13. 0:38:40 Llano's dance card is available, pick a date with your favourite new AMD APU tomorrow
  14. 0:41:05 Just Delivered: Cost effective AM3+ Boards.
  15. 0:42:30 Show and tell: Llano CPU and MB
  16. 0:44:26 Free games?
    1. http://www.pcper.com/news/General-Tech/Meet-Medic-Uber-Update-and-TF2-itself-are-freed
  17. 0:48:20 Quakecon Reminder - http://www.quakecon.org/
  18. 0:50:45 Hardware / Software Pick of the Week
    1. Ryan: Bitcoins?  Ken is testing a LOT of GPUs for this!
    2. Jeremy: I guess I'll shout out to Might & Magic entertaining me for 25 SMEGGING YEARS!
    3. Josh: Eyefinity!  It is a lot of fun.  Surprising capabilities from many modern applications.  Even a lot of older ones...
    4. Allyn: RevoDrive 3!
  19. http://pcper.com/podcast   
  20. http://twitter.com/ryanshrout and http://twitter.com/pcper
  21. 0:56:35 Closing

 

Source:

You seen the processor, now check out the socket FM1 motherboards

Subject: Motherboards | June 30, 2011 - 01:56 PM |
Tagged: fm1, llano, ASUS F1A75-M Pro, amd, a8-3850, lynx

Along with the arrival of the A series of Llano processors comes socket FM1 motherboards and the AMD A75 FCH (Hudson D3) chipset.  Legit Reviews focused on the ASUS F1A75-M Pro motherboard, which supports dual channel RAM and has three PCIe slots, a 16x, a 4x and a 1x as well as six SATA 6Gb/s ports which support Raid 0, 1, 10, and JBOD configurations. It also puts the new UEFI BIOS to good use, if you didn't know you were looking at a BIOS you wouldn't recognize it as one.  At a price of $120, this would allow you to pick up an A8-3850 and this motherboard for about the same price as a Core i5 2500k without the motherboard.  Not too shabby.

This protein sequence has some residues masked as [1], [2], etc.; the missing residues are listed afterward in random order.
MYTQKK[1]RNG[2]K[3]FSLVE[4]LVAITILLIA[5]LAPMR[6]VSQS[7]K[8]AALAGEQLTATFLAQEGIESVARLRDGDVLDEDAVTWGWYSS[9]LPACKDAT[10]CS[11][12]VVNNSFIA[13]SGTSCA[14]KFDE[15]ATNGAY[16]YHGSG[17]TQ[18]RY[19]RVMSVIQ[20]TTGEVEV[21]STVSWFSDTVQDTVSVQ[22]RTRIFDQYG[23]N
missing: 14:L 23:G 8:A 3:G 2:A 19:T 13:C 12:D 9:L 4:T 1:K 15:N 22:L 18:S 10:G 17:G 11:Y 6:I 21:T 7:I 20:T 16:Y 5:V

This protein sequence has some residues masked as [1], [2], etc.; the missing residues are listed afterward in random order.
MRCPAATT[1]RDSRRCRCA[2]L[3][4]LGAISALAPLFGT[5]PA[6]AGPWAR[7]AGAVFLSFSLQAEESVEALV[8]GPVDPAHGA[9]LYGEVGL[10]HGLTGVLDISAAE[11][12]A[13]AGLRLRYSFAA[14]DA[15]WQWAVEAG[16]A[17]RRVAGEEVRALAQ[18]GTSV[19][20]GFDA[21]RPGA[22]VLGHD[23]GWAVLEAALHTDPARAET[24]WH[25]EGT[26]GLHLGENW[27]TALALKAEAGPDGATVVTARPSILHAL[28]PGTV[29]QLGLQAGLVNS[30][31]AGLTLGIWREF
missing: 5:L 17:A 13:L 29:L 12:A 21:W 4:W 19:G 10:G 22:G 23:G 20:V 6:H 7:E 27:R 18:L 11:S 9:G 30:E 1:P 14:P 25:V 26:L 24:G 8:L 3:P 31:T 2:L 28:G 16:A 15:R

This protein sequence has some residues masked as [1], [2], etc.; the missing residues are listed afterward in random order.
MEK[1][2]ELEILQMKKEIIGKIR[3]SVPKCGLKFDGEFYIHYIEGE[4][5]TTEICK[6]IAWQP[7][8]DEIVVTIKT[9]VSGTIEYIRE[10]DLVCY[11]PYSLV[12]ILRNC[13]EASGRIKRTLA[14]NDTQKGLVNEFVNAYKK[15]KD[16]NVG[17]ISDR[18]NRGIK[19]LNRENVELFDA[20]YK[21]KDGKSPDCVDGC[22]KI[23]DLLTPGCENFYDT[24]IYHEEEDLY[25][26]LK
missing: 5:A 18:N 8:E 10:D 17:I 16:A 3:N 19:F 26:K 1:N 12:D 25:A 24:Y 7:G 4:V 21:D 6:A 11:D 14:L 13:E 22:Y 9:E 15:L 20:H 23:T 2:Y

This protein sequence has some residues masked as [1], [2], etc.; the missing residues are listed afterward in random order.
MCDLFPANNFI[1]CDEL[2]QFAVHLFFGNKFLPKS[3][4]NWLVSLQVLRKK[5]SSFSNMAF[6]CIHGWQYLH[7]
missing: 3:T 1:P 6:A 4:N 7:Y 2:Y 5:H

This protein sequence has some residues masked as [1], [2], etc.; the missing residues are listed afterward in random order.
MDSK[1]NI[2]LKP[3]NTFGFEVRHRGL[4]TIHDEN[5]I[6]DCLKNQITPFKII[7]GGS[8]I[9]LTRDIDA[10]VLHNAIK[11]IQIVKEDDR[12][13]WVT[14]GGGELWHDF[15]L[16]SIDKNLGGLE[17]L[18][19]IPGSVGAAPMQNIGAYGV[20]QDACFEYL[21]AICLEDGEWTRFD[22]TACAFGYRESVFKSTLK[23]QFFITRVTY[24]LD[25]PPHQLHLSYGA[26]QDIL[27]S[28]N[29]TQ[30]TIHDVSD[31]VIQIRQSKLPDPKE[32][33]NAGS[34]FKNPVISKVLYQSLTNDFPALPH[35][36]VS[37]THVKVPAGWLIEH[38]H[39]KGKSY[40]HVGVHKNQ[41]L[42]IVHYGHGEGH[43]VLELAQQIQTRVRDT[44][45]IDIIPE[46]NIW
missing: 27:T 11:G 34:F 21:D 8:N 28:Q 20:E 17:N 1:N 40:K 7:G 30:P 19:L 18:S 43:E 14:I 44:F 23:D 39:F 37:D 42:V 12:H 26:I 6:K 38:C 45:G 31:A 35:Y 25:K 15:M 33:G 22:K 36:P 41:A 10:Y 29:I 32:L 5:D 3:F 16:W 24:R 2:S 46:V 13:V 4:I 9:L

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"Where the ASUS F1A75-M Pro truly excelled today was the performance of the integrated graphics. Every one of our graphics tests that we compared the Intel HD Graphics 3000 to the AMD A8-3850 with AMD Radeon HD 6550D there was a clear and decisive winner. For our recap of the graphics performance let's start with Total War: Shogun 2 in DirectX 9 mode. The ASUS F1A75-M Pro was able to pull out an average that was 143.4% faster than the Intel system at a resolution of 1280x1024..."

Here are some more Motherboard articles from around the web:

Motherboards

Buy a cheap graphics card and get a free attached CPU, Llano's mixed results

Subject: Processors | June 30, 2011 - 12:20 PM |
Tagged: lynx, llano, igp, amd, a8-3850, 6550d, 3850

Long story short, the new AMD A8-3850 simply can't compete with Intel's SandyBridge processors as an x86 CPU but as an integrated GPU it is better than anything we or The Tech Report have seen before

The actual story is far more complicated for the Llano true quad core processor.  On the CPU side of the APU equation, it can handle the Core i3-2100 which is it's closest competition on the majority of multithreaded tasks, though it falls behind on single threaded applications.  The price war is also on AMD's side as you would need to pair a discrete GPU with the i3-2100 in order to match the graphics performance.  The other very important are where AMD falls is power consumption; sure at idle it uses very little power but when operating at full speed it consumes almost as much power as an i7-2600.